In contrast to the objections, other feminist scholars "ranging from Betty Friedan and Kate Millett to Karen DeCrow, Wendy Kaminer and Jamaica Kincaid" have supported the right to consume pornography. Wendy McElroy has noted that both feminism and pornography are mutually related, with both thriving in environments of tolerance, and both repressed anytime regulations are placed on sexual expression.
“If feminists define pornography, per se, as the enemy, the result will be to make a lot of women ashamed of their sexual feelings and afraid to be honest about them. And the last thing women need is more sexual shame, guilt, and hypocrisy—this time served up by feminism” — Ellen Willis.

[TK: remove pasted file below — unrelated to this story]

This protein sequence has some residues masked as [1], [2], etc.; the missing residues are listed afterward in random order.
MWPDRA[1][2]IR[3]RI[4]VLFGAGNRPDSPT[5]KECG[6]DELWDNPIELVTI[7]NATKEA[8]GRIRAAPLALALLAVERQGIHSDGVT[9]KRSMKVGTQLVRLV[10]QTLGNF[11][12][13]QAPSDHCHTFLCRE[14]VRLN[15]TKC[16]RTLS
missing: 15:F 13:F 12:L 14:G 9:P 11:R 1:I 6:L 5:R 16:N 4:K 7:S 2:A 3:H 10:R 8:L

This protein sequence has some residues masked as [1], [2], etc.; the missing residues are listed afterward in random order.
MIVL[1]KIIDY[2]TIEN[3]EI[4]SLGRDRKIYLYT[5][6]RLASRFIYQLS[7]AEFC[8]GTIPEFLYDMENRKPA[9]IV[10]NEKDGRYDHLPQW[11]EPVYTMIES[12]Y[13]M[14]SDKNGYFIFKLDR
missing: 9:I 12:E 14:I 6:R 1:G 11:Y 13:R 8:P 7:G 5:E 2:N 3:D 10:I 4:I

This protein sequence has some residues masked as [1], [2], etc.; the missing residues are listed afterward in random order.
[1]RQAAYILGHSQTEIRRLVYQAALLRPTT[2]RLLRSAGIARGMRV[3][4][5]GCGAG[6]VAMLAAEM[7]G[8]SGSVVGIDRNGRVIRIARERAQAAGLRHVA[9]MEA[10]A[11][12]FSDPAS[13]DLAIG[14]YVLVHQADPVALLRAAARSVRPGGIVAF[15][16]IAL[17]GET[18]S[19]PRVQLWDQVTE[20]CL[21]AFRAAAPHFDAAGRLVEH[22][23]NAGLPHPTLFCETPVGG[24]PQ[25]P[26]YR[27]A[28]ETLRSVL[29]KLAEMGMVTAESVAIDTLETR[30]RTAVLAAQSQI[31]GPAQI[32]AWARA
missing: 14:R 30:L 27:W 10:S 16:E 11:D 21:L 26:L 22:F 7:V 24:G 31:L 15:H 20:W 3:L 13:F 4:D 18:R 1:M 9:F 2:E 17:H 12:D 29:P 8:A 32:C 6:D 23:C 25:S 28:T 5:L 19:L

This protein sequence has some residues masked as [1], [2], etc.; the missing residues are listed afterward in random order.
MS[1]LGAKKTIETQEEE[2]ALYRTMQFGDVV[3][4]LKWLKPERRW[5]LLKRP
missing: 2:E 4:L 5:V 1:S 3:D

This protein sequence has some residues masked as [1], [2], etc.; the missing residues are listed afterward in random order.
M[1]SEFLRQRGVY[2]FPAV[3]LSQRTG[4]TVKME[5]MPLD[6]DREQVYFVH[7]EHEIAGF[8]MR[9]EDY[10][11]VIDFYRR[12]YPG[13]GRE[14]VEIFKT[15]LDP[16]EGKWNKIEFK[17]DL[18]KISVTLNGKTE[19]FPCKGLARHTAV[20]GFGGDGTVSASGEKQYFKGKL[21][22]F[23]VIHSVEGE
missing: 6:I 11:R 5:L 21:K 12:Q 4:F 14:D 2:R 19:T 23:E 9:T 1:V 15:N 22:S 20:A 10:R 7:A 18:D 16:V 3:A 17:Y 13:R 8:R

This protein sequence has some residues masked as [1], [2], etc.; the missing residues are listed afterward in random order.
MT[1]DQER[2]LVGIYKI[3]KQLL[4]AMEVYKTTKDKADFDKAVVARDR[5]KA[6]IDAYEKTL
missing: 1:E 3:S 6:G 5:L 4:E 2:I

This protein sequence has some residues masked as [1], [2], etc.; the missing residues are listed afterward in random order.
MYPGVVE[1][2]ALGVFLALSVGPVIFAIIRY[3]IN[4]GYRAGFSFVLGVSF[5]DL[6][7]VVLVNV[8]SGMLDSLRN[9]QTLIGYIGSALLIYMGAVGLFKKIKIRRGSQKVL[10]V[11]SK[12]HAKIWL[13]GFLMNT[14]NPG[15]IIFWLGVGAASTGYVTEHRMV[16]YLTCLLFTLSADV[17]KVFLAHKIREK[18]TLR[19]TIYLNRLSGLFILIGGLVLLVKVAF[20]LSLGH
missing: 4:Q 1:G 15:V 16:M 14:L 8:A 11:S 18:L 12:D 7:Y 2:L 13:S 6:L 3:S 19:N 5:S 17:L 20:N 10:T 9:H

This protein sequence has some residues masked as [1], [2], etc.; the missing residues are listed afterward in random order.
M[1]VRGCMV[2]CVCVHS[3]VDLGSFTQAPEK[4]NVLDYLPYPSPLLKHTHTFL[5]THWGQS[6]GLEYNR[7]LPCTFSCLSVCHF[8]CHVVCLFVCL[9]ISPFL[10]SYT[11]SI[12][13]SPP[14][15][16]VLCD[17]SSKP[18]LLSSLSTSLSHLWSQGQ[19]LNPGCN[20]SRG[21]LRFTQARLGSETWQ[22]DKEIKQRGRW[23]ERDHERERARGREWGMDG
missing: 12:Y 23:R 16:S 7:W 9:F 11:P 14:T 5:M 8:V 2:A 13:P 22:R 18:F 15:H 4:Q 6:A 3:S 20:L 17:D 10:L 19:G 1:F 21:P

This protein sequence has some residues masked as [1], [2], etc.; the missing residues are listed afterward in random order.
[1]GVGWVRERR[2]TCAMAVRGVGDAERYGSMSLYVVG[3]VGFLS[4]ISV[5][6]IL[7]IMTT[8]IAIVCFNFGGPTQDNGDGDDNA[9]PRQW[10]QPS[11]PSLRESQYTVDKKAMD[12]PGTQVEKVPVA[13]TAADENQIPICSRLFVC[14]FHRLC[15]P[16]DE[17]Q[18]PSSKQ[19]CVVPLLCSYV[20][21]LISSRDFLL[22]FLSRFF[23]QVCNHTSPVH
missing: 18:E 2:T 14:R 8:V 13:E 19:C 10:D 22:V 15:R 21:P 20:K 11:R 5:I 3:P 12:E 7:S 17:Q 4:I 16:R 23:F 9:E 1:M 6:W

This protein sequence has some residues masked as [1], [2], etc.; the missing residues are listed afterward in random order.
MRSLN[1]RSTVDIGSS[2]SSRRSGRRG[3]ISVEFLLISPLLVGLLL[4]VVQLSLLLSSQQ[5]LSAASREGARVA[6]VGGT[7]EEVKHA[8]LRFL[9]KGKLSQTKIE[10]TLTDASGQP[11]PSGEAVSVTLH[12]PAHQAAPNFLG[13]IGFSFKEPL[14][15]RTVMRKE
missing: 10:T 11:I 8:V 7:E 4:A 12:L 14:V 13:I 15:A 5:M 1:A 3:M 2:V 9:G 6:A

The lesbian feminist movement of the 1980s is considered a seminal moment for the women in the porn industry as more women entered into the developmental side of the industry. This allowed women to gear porn more towards women; as they knew what women wanted, both from the perspective of actresses as well as the female audience. This change has been considered a good development as for a long time the porn industry has been directed by men for men. This move also sparked the arrival of making lesbian porn for lesbians instead of men.
Furthermore, the advent of Vcr, home video, and affordable consumer video cameras allowed for the possibility of feminist pornography. Consumer video made it possible for the distribution and consumption of video pornography; and to locate women as legitimate consumers of pornography. Feminist porn directors are interested in challenging representations of men and women, as well as providing sexually-empowering imagery that features many kinds of bodies. Tristan Taormino says that feminist porn is "all about creating a fair working environment and empowering everyone involved."